I was in Konstanz, Germany over the weekend. I end up here often because I’m working with some colleagues from the university there. I always mean to do some sort of a write up about this amazing city in southern Germany. Part of what makes it so wonderful is that it escaped a lot of Allied bombing during WW2.
Let’s start small.
This first image shows age damage on a carved wooden door that was installed in 1472 CE at the Neiderburg Cathedral. Let’s zoom out.
Now a bit more.
The part of Konstanz where this cathedral is located is quite ancient and dates to the medieval period. The lanes are paths that wind through the renovated townhouses from the 13th-16th centuries.
The church was built starting in 1052 as a pillared early Romantic structure. The sepulcrum vault in the image below is from that early phase of the church.
Various additions occurred throughout the years with a final foreboding Gothic tower in 1856. 404 years after constructing began. The pillars in the picture above are from the later portion of the church as it was greatly expanded. In the cathedral’s plaza, archaeologists have also uncovered the remains of a 4th century Roman fort, as well. This whole area is really like a “tell” or a Southwestern “pueblo” in that there are continuing constructions on top of older, collapsed, abandoned, and filled in structures. Much of these earlier times are completely unknown and there are often surprises during construction and building remodeling in Konstanz.
Konstanz has fluctuated in “importance” through the years. It’s location at the head of the Rhine on Lake Konstanz is a powerful draw. Between 1414 – 1418 CE, Konstanz was also home to the Council of Konstanz where Catholic Clergy converged to decide a number of important church issues, including how to end the Western Schism, which was essentially the existence of multiple popes (it was a lot more complicated then that, but I’ll leave it there). The Council ended with the election of Pope Martin V. The Council is famously remembered by a statue of a prostitute at the entrance to Konstanz’s port.
The statue, called the Imperia, is the artist’s critique of what he saw as the hypocrisy of the Catholic clergy where they would condemn individuals to death on moral issues while spending their evenings, and often discussing their political concerns, with prostitutes. The statue also highlights the intersectional nature of marginality, oppression, and power because it highlights the prostitutes’ portion of the story as well. History regularly ignores members of society that are considered “unclean” or unimportant for a variety of reasons that include being poor, being enslaved, or being a woman (or at least not being a rich woman). For those not well versed in recent feminist theory, intersectionality (briefly) comes from anarchist, queer, black feminism (a la the Combahee River Collective) and is the idea that all individuals have multiple axes of identity that differentially interact with, and are impacted by, social power structures.
So for me, people I interact with will be engaging with me as a Dutch resident, a US citizen, a cismale (i.e. my gender matches my sexual organs and chromosomes), my working class background (or lack of an upper class background), my politics, my activism, my hunting ethics, my education, my career, my parental status, my health, my exercise life, my marital status, and my “whiteness”. And all of these are relative as well. Depending on who I am interacting with, my “whiteness” will be either assumed because of my skin tone, or condemned for that same tone because of my Italian heritage. Even within Italy, racism associated with skin color exists between northern Italians and southern Italians. Intersectionality isn’t just that we’re all made of this giant quilt of identities, though. It’s main point is that these identities shift depending on our social context and that we need to better understand how power structures marginalize individuals and communities across all of these axes. And then we need to understand how those effects interact as well. This complicated mash-up of identity is one of the reasons that modern social movement theorists have decried the older view that religious and social movements are built of cohesively “identified” individuals (the oldest form of social movement theory actually argued that anyone participating in social movements was essentially insane and caught up in crowd frenzy).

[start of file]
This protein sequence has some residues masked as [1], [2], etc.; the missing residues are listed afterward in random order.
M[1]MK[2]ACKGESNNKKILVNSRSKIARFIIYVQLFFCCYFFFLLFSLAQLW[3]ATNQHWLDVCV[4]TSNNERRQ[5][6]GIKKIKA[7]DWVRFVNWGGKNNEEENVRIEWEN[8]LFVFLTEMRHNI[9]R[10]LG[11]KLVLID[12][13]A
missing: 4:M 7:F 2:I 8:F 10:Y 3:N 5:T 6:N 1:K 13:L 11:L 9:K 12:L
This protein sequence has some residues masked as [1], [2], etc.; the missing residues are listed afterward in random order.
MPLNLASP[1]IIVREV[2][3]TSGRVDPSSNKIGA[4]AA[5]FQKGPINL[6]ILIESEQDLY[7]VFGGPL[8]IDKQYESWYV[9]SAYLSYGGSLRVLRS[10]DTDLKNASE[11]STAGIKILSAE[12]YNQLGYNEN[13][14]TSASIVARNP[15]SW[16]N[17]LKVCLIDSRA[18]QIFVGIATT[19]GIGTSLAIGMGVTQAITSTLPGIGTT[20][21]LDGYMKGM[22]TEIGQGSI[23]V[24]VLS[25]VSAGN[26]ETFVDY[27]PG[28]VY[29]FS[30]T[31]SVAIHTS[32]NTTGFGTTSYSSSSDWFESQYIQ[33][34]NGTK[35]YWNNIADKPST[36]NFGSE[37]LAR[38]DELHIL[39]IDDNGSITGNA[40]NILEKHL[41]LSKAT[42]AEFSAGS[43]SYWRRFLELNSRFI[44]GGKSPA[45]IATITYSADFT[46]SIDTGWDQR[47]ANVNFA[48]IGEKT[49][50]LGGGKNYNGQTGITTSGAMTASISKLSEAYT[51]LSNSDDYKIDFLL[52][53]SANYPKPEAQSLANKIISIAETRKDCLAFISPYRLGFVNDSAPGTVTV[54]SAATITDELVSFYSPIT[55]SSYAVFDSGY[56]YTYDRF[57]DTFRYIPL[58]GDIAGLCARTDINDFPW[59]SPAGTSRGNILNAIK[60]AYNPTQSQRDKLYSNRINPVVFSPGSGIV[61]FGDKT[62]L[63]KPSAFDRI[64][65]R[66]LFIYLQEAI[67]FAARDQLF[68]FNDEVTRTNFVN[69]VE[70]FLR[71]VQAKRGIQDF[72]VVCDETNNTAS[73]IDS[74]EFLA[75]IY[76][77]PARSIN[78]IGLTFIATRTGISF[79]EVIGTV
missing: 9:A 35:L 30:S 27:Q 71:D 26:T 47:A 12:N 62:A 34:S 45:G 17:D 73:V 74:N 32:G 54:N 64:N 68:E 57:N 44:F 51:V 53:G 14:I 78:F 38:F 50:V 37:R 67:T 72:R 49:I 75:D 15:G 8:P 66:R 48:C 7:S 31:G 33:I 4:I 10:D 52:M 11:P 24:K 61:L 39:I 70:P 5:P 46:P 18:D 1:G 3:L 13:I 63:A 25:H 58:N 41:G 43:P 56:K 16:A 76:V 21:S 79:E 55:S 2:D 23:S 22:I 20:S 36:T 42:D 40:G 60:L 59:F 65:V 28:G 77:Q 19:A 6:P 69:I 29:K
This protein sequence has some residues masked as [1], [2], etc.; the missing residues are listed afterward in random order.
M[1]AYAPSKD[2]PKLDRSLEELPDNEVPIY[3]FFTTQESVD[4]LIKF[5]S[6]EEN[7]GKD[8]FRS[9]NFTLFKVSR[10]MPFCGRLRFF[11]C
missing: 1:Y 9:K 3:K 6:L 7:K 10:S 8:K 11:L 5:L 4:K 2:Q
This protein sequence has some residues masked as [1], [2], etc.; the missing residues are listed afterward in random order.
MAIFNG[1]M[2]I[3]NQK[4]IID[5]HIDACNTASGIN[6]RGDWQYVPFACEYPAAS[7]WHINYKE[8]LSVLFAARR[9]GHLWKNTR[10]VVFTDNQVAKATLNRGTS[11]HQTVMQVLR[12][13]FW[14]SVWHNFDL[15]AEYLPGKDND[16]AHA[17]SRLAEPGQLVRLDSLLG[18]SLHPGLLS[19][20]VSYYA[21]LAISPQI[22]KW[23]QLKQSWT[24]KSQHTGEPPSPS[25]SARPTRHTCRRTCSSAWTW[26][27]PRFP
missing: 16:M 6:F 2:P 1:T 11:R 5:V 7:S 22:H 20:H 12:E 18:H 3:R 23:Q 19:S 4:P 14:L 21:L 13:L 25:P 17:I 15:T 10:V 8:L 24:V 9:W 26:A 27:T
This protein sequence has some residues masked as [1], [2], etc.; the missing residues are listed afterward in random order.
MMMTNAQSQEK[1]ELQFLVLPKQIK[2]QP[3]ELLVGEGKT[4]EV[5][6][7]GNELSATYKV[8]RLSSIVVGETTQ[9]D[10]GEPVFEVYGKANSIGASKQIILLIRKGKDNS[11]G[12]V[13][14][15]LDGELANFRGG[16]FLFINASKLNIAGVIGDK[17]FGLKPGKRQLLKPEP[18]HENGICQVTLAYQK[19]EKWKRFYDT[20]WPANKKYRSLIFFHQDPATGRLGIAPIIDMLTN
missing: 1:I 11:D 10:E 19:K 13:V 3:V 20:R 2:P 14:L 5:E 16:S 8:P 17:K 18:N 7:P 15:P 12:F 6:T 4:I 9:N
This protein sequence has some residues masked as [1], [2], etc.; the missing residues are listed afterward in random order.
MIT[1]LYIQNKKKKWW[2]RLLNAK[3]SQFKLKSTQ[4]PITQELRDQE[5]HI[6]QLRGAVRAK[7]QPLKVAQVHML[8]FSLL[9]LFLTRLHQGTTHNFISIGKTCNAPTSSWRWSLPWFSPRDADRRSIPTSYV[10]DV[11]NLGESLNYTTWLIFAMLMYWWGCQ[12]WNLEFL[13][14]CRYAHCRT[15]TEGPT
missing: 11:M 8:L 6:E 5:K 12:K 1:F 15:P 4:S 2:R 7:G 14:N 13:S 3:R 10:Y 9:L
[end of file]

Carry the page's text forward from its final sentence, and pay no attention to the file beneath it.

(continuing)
In Konstanz there is an oral tradition that places the prostitutes that arrived with the Catholic clergy as central to the decisions made at the Council because the clergy would discuss the days proceedings with the women and men and often implement the prostitutes’ advice. The statue then celebrates how oppressed people can change the world while simultaneously critiquing the toxic nature of patriarchical privilege that marginalizes and destroys so many people. This is noble. I think the nature of the statue simultaneously glorifies prostitution and doesn’t fully address the fact that this was a position most of these women were likely forced into (either physically or because they had no other access to employment and familial/food security). But it’s at least an attempt to right the wrongs of History. Which is sadly quite rare.